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Let’s try and explain how we can arrive at that implementation using intuitions and some minor perusal of the API for List and Random!

Step 1

Realize we want to “transform” a list of values, into some other thing. If the “other thing” is a new List, you would generally use Let’s assume we don’t really want to change the generators themselves, so let’s start with that:

combine generators = identity generators

Step 2

Hm, the expected result isn’t “just” a List, though, which is all that is capable of generating. We do have a slightly more flexible function in our arsenal, though - folding. Whichever way we fold, we can use it to create something else from a list by using a fold. Since our final type does have List in its result type, and we want the generators to be in the same order as we feed them in, let’s start by rewriting the previous attempt using a fold:

combine generators =
    List.foldr (\item acc -> item :: acc) [] generators

Oh, that lambda looks like it’s just the definition of the cons operator, so let’s change that slightly. Generally being super concise isn’t worth the trouble, but I feel like this is a pretty acceptable use of partial application for infix operators:

combine generators =
    List.foldr (::) [] generators

Step 3

Okay, the type signature doesn’t match up - we’re returning a List rather than a Generator (List a). So, in our fold, rather than adding to a List, we want to add to a Generator (List a).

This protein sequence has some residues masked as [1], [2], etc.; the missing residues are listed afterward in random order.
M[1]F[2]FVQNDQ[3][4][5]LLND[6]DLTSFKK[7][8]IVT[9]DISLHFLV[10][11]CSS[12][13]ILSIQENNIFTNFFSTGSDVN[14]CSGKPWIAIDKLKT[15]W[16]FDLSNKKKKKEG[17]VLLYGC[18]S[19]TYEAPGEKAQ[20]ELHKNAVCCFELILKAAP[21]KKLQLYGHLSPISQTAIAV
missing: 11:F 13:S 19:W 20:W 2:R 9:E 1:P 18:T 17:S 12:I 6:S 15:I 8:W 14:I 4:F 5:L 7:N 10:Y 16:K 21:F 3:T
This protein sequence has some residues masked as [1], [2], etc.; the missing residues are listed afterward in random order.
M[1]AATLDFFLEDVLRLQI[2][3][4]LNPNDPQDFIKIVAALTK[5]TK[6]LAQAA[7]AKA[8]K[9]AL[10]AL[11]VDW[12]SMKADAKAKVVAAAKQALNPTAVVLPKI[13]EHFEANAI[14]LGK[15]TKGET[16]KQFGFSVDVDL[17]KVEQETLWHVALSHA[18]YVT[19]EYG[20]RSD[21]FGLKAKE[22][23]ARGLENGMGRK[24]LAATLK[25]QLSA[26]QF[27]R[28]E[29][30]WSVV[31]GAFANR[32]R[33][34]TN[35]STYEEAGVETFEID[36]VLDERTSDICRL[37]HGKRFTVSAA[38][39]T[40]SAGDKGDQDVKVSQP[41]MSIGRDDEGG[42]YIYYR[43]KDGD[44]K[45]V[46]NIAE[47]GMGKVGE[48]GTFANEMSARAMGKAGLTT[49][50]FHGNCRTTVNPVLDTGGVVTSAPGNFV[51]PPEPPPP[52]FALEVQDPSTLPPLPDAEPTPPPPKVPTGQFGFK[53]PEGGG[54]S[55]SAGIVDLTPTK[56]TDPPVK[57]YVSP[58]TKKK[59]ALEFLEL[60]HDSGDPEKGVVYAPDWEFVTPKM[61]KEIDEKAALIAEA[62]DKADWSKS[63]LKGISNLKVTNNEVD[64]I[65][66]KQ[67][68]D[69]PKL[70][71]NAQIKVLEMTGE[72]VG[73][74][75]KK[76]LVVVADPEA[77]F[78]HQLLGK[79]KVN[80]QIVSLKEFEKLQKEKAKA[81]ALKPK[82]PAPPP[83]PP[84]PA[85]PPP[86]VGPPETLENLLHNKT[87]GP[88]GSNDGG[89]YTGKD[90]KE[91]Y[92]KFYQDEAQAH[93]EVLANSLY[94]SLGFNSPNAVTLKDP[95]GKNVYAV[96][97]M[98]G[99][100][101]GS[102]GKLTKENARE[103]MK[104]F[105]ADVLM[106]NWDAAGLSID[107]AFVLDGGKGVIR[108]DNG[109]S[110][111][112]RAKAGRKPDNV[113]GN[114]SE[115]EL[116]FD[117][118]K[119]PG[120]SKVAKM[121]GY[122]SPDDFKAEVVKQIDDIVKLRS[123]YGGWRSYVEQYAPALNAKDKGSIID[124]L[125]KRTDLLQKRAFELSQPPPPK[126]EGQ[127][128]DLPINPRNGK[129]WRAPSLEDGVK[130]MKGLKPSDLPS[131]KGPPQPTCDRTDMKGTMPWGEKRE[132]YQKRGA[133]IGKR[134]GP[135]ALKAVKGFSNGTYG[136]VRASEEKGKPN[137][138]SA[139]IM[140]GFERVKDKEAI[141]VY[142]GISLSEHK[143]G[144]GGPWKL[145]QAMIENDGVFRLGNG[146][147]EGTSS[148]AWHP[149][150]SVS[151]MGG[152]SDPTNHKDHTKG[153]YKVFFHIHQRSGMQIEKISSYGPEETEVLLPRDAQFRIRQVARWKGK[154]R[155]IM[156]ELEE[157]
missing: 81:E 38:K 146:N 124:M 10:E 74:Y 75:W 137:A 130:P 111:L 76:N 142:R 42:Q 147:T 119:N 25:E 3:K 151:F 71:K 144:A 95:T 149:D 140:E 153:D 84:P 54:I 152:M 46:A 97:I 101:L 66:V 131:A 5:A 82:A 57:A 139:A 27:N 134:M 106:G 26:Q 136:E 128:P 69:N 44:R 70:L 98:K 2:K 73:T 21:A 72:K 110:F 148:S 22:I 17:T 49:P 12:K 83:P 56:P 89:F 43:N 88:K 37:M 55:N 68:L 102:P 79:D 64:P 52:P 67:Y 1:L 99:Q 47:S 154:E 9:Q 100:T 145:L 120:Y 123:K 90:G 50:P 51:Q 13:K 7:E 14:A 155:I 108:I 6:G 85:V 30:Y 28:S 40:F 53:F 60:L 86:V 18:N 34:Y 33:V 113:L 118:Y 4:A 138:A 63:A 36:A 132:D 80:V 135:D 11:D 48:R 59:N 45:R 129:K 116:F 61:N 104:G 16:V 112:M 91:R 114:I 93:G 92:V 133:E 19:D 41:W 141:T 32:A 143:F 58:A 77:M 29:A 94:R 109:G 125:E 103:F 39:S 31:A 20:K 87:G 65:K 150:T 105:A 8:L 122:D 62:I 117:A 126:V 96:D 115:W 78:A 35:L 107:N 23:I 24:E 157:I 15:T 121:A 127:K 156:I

I generally find it helpful to get the “initial accumulator” figured out before figuring out the function to apply to it. In this case, we want the final result to be a Generator (List a) so we want out initial accumulator to be of that type.

So, how can we create an Generator for an empty list as our initial accumulator? Ah, there’s a constant function. Cool, let’s try that. Since we’re now working on getting the type signature to work out, let’s add that in, too:

combine : List (Generator a) -> Generator (List a)
combine generators =
    List.foldr (::) (Random.constant []) generators

Step 4

So, we have a type mismatch for our accumulating function. We’re giving it a function a -> List a -> List a but it’s expecting a function Generator a -> Generator (List a) -> Generator (List a). So the goal is to find a way to change that first one into that second one.

When looking for a function, it helps to go look for a function that has a generalized form of the specific thing you’re attempting to do.

In the most general terms, we’re looking for something that takes a a -> b -> c and gives us a Generator a -> Generator b -> Generator c.

Turns out there’s a Random.map2 : (a -> b -> c) -> (Generator a -> Generator b -> Generator c). Lucky us!

combine : List (Generator a) -> Generator (List a)
combine generators =
    List.foldr (Random.map2 (::)) (Random.constant []) generators

Granted, that explanation isn’t great for someone with absolutely zero experience with FP. However, I think it’s possible to explain it using some of the intuitions that people build up while working with functional programming, which to me seems a bunch simpler than saying “it’s monad transformation”. Of course, different people learn in different ways, so your mileage may vary!